Flowers are evolutionary novelties of nearly 300,000 species. A typical flower has one or two whorls of sterile organs, collectively known as the perianth [13], which enclose the stamens and the carpels. Frequently, the perianth consists of an outer series of sepals (collectively termed calyx) and an inner series of petals (collectively termed corolla). Sepals often resemble leaves or bracts in that they are persistent, protect the rest of the floral organs in the bud and often are photosynthetic, while petals are colorful, attract pollinators, are rich in pigments, oils and waxes [3, 4]. The number and morphology of the perianth parts are extremely variable and are often associated with changes in the mechanisms of pollination [5].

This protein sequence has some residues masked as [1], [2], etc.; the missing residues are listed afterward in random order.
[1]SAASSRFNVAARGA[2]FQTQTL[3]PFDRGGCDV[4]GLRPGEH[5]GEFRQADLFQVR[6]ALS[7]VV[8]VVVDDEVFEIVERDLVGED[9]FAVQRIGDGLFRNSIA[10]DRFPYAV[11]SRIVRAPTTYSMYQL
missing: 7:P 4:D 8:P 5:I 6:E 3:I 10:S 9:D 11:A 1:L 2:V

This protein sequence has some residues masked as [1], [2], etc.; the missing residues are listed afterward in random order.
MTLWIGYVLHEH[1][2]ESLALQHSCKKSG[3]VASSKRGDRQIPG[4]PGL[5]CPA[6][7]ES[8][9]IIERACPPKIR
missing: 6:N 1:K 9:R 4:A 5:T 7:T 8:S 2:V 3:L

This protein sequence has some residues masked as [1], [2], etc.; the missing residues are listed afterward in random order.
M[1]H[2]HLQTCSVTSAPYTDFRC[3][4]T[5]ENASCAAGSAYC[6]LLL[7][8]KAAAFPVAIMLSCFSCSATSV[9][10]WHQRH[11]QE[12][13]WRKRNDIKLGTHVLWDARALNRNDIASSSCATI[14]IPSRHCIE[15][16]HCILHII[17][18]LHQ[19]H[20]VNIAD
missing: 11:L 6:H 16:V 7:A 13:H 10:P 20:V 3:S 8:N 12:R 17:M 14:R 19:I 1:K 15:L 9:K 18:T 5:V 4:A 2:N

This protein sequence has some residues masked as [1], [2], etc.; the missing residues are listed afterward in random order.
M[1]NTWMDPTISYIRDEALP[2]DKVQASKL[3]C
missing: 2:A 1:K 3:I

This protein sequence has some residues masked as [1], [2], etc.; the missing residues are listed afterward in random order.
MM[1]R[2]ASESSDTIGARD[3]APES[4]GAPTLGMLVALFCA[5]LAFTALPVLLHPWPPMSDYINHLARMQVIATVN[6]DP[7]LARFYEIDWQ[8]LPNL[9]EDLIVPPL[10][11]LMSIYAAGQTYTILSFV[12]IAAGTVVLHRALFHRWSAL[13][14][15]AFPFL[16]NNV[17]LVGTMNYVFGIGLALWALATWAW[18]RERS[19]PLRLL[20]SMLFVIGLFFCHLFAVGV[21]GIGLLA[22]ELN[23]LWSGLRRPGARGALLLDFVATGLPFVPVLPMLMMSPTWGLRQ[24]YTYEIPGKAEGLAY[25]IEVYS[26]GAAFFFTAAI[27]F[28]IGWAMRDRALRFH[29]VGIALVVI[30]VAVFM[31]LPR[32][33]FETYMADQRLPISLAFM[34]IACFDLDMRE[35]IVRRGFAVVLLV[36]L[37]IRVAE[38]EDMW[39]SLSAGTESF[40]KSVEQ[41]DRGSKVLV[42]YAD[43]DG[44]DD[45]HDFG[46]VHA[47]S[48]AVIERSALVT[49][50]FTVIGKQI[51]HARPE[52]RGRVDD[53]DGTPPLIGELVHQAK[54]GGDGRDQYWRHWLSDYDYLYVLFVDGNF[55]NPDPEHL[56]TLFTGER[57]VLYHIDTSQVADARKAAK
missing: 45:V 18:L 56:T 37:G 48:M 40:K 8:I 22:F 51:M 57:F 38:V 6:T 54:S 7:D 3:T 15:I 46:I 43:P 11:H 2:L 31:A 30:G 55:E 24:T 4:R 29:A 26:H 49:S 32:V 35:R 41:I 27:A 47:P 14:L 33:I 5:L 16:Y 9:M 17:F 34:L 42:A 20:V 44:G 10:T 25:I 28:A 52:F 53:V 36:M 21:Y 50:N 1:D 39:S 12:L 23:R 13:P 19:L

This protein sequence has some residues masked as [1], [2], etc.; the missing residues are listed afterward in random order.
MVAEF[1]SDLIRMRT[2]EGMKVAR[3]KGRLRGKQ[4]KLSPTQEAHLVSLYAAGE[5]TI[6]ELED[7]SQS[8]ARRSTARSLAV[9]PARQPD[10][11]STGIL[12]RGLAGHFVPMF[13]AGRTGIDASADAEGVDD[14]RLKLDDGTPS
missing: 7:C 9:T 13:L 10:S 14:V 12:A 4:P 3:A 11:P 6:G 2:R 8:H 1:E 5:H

The Ranunculales, the largest order in basal eudicots, exhibit an incredible array of floral forms which range from perianth-less flowers (like in Eupteleaceae) to flowers with bipartite perianths (like in Papaveraceae and Ranunculaceae), sepaloid tepals (like in Menispermaceae) and petaloid tepals (like in Lardizabalaceae and Berberidaceae) [68]. With 760 species in 41 genera, the poppy family (Papaveraceae) is the second largest of the order Ranunculales. As currently circumscribed the Papaveraceae s. str. comprise the subfamilies Fumarioideae, with the tribes Fumarieae and Hypecoeae, and Papaveroideae, with the tribes Chelidonieae, Eschscholzieae, Fumarioideae, Papavereae and Platystemoneae [9]. All Papaveraceae exhibit a dimerous floral plan with 2 deciduous sepals, 4 petals in two whorls, many stamens (up to 700) and 2(−8) fused carpels (Fig. 1a–d) [6]. The only exceptions to this floral groundplan are the naturally occurring mutants in Sanguinaria canadensis L., which possess eight petals in four whorls as a result of a stamen-to-petal homeosis, and all species in the sister genera Bocconia Plum. ex L., and Macleaya R. Br., which lack petals likely as a result of a petal-to-stamen homeosis (Fig. 1e–m) [10, 11]. This variation provides an excellent comparative morphological platform for studying the genetic basis of petal identity in non-model organisms. The framework for comparison is the ABCE genetic model of flower development established in Arabidopsis thaliana that describes how specific combinations of four classes of MADS-box transcription factors A, B, C and E determine the identity of all floral organs [1214]. However, all the MADS-box gene lineages have suffered duplications during the course of angiosperm evolution, making the model difficult to extrapolate to non-model flowering plants [1520]. According to the model, petal identity depends on the combination of A and B and E class genes and the repression of C class genes [12, 14, 21]. Both A and B gene lineages have undergone duplications in the core eudicots, basal eudicots and monocots [16, 22, 23]. In basal eudicots, local duplications in both gene lineages have also been detected [2325]. A class genes duplicated once, before the diversification of the Ranunculales, resulting in two FUL-like clades named RanFL1 and RanFL2 [24]. Gene copies have been functionally characterized in Eschscholzia californica Cham. and Papaver somniferum L. (Papaveraceae) and in Aquilegia coerulea E. James. (Ranunculaceae). FUL-like genes in Papaveraceae control flowering time, inflorescence architecture, floral meristem, sepal identity and fruit development. Only papsfl1-/fl2-downregulated individuals show atypical green areas in the outer petals, but have normal inner petals [26]. In Ranunculaceae, AqcFL1A and AqcFL1B (RanFL1 clade) play roles in inflorescence architecture and leaf morphogenesis, but their role in sepal and petal development is unclear [27]. On the other hand, AP2-like genes are expressed during carpel, fruit and leaf development and possibly do not control perianth development [23].